Is China actually a communist country?
The Communist Party of China is currently undertaking its 19th annual congress, helping set decisions that will guide the country over at least the next five years.
China’s economic growth this millennium has propelled the country to the stage where President Xi Jinping said it is ready to “take centre stage in the world”.
But with the Communist Party still being the only party that’s ruled over China since the formation of the People’s Republic in 1949, is it still a communist country?
Communism is defined by workers owning the means of production and, as such has traditionally stood in opposition to capitalist systems where industry is controlled by private owners for profit.
Going by what communism – as defined by Karl Marx – has meant traditionally, Professor Shaun Breslin from the University of Warwick would struggle to label modern day China as communist, mostly because the country’s objectives have little to do with class.
“The Communist Party is there to deliver what they deem to be national goals and priorities and objectives, so there’s no class-based analysis at the heart of this,” he said.
“A lot of traditional Marxists would say once you start and finish with the nation, it’s something else. It’s a form of, I don’t want to call it national socialism because of the connotations with different nations and eras, but it is about… these people’s perceptions of the national good, rather than the class good.”
“That’s why I don’t think you can consider it to be anything that traditional communists would necessarily recognise, although that doesn’t mean it can’t be a form of socialism,” he added.
The Communist Party describes its economic model as “socialism with Chinese characteristics”, which in practice means the government owns the country’s biggest companies – what Lenin referred to as the “commanding heights of the economy” – the banks, energy and transport sectors.
The private sector in China, which contributes a greater percentage of GDP than the state sector, is still very receptive to the state – and China isn’t classed as a market economy by the World Trade Organisation, in part because of how much the state intervenes.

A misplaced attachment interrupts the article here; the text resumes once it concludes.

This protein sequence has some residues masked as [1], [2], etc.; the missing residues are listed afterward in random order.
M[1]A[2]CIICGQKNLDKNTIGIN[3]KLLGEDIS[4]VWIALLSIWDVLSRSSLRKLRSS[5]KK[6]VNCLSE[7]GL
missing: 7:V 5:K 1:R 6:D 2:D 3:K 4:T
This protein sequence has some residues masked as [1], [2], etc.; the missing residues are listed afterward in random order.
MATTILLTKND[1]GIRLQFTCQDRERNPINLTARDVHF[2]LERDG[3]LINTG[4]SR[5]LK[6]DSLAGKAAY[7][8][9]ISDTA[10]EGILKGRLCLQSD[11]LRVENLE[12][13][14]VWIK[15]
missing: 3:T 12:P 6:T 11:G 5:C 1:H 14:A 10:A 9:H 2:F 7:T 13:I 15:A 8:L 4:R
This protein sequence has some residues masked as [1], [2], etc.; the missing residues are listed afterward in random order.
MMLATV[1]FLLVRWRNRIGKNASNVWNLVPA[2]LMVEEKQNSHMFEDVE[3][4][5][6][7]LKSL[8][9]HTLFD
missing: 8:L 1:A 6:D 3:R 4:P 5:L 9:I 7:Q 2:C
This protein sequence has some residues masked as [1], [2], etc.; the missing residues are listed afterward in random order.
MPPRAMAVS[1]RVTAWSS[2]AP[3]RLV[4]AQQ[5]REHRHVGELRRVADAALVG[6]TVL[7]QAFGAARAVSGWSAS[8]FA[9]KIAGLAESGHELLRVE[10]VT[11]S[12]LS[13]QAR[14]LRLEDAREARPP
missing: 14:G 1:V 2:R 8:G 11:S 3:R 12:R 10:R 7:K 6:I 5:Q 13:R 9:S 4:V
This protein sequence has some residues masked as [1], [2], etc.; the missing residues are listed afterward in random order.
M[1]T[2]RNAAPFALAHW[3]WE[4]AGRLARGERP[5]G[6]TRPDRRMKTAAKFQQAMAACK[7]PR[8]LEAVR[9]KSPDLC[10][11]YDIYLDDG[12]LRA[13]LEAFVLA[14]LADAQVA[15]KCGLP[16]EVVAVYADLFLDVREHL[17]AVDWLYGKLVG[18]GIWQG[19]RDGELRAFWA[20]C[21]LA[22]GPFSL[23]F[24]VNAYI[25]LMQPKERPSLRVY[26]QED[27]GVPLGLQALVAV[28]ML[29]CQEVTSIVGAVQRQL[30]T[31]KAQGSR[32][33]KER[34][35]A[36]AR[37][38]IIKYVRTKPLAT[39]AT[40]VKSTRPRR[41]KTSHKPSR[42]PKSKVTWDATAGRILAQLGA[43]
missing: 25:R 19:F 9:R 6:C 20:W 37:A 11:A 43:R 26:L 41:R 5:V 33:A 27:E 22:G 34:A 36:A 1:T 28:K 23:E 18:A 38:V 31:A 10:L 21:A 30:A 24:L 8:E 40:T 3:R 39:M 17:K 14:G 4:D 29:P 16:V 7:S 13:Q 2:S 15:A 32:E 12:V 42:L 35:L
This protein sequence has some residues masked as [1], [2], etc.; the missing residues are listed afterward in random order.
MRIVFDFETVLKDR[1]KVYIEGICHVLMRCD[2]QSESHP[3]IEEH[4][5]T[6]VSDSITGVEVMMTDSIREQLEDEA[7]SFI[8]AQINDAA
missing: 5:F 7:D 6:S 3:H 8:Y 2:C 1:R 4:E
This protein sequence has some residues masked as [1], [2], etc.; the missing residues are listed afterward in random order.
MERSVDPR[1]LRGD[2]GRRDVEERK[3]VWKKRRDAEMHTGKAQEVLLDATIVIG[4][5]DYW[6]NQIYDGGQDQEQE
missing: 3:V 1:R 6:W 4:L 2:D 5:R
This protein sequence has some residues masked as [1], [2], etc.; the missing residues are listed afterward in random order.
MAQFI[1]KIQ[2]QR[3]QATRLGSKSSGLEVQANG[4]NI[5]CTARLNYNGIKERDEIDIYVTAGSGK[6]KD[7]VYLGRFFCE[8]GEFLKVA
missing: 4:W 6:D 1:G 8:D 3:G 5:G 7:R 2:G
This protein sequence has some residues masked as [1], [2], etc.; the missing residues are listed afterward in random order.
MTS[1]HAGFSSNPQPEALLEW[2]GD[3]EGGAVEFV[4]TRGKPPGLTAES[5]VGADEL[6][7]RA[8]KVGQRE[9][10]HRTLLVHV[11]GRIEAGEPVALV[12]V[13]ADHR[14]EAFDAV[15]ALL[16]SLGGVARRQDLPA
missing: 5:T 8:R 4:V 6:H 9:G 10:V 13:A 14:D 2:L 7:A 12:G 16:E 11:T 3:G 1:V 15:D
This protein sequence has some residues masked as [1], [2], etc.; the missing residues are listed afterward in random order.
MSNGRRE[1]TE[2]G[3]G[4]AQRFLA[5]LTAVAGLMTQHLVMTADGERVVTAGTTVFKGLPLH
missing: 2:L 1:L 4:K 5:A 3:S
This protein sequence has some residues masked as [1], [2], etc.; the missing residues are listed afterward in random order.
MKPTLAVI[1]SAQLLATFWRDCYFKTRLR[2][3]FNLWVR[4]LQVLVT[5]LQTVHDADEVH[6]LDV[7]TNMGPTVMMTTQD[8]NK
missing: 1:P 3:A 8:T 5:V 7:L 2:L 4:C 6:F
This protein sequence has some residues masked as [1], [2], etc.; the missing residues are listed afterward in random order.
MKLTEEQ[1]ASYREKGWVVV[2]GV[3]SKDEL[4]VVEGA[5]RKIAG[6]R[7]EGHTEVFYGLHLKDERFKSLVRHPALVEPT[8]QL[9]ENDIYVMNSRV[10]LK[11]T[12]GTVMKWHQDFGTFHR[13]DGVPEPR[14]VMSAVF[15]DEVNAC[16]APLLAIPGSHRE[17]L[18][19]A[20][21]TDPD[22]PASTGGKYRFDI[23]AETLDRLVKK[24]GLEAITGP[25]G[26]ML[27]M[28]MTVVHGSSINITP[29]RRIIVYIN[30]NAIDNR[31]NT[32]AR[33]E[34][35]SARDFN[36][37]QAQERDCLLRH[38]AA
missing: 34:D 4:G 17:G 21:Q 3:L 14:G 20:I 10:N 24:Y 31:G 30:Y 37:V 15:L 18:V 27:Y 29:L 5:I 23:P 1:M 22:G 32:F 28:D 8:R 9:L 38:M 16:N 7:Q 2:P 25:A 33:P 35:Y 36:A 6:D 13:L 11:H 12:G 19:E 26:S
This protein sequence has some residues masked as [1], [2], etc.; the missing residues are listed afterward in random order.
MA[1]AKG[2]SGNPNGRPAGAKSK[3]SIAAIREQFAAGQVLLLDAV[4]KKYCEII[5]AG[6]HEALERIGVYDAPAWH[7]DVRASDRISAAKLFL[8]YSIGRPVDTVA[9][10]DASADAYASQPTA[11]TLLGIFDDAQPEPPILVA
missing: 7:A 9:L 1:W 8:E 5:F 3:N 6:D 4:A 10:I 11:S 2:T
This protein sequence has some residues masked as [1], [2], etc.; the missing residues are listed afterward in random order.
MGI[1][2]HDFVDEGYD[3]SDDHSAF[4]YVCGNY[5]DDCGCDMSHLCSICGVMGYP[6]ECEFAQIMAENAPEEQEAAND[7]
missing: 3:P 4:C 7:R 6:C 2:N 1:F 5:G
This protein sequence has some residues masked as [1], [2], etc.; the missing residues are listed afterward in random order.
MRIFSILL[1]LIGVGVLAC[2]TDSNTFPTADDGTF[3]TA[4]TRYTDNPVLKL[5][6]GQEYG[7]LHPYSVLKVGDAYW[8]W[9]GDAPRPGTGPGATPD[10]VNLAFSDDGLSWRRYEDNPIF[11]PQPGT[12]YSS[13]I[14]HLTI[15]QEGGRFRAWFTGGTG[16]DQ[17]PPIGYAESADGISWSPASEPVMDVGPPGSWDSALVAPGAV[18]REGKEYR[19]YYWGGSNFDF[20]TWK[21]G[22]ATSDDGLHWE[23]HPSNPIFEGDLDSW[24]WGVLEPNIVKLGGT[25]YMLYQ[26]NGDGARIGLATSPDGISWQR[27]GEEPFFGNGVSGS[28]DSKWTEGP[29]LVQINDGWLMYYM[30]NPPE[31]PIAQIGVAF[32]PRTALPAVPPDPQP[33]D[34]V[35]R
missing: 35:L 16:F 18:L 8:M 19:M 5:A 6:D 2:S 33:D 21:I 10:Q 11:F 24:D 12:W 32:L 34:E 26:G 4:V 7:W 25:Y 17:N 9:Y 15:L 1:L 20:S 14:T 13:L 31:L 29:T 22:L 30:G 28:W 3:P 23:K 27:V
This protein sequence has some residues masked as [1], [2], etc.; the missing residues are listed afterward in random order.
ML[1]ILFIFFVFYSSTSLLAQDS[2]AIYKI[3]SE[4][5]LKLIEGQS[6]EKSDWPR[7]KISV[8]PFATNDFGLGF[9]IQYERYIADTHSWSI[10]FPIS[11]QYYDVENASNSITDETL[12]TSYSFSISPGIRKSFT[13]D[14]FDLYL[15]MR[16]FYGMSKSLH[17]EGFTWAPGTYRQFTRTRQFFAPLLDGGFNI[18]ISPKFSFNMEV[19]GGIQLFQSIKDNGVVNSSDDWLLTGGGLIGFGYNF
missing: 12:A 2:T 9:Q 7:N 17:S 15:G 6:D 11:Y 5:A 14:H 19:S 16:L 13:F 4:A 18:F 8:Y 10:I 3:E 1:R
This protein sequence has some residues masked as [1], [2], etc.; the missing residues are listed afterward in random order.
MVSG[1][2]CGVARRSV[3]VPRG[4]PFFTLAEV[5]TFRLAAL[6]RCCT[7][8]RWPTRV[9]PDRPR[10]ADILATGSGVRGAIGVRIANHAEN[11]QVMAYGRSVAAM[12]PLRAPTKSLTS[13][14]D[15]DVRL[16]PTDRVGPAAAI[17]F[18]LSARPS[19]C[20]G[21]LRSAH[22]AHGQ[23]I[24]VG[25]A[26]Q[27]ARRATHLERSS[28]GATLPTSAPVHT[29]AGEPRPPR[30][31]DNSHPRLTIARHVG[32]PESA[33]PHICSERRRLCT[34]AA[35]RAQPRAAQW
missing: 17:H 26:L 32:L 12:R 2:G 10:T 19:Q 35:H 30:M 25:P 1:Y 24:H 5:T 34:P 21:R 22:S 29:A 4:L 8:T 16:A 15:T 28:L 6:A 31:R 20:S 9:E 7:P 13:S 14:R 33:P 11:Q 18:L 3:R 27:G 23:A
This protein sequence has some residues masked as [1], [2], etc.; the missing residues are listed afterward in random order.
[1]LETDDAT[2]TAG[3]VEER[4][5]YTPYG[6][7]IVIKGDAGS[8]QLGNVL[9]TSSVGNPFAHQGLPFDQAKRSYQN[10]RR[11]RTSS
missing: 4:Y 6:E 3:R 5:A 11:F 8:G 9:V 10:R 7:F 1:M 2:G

But that doesn’t mean the country is purely socialist, with the economic reforms introduced by Deng Xiaoping following the death of revolutionary leader Mao Zedong transforming China completely.
Xiaoping was influenced by Singapore, French socialism, and the “power and wealth” of America, according to author, professor and CEO Ann Lee.
“That basically informed his thinking, which culminated in various slogans that people now repeat attributing to Xiaoping such as ‘it doesn’t matter whether the cat is black or white, as long as it catches mice’.”
Lee argues that rather than socialist, China is more capitalist than some western countries.
“I would say it’s in many ways much more capitalist than other self proclaimed countries like the US, because if you look at the percentage spent on say, federal government, the US spends a larger percentage of its GDP on federal government than China does,” she said.
“The problem is that nobody practises pure capitalism, even the US has a terrible mix of private and public. If you look at who are the investors of… high tech companies you’ve got the CIA in it, you’ve got the state department involved.”
Things look a little more socialist when you consider that the Chinese government owns all land in China, although Lee suggested that’s not too different from America.
“If you own property in China you are buying sort of like a land lease for a century or whatever it is, and essentially you own the property but they remain the right of eminent domain – which frankly is true even in the US,” she said.
For Thomas Hale, a professor in public policy at Oxford University, the distinction between western capitalist countries and China again comes from how closely the state works with private companies.
“There are a few big differences from more market oriented economies,” he said.
Because while the biggest companies in China are state owned, “the private ones are closely aligned with the government in ways that is different than western capitalist economies. For example there’s a Communist Party cell in all companies in China, including foreign ones.
“The Apple factory has a Communist Party committee, so that the employees/members, some of them are members of the Communist Party,” he said.
“The Chinese communist project has always been very closely tied to not just socialism as Marx would understand it, but to nationalist rejuvenation – to ‘make China great again’, to use a well known phrase.
“Keeping a firm hand on the economy is pretty essential for the regime to make sure it’s getting the results it needs to stay popular.”
With too much state intervention for some academics to deem China completely capitalist, and enough private enterprise for it not to be entirely socialist, China’s definition of its economy seems pretty accurate.
So why is there such desire in some quarters for China to be deemed “communist”? Professor Lee believes it has to do with politics.
“You have people that would create China as an enemy because maybe they have great giant defence contracts with defence contractors, and they would make a lot of money to build up the military.
“The only way you can do that is by creating enemies of the state,” she said.
In the end, she feels the labels are pointless.
“It’s just silly labels that people make up in order to make things easier when, in fact, the world is not black and white that way.”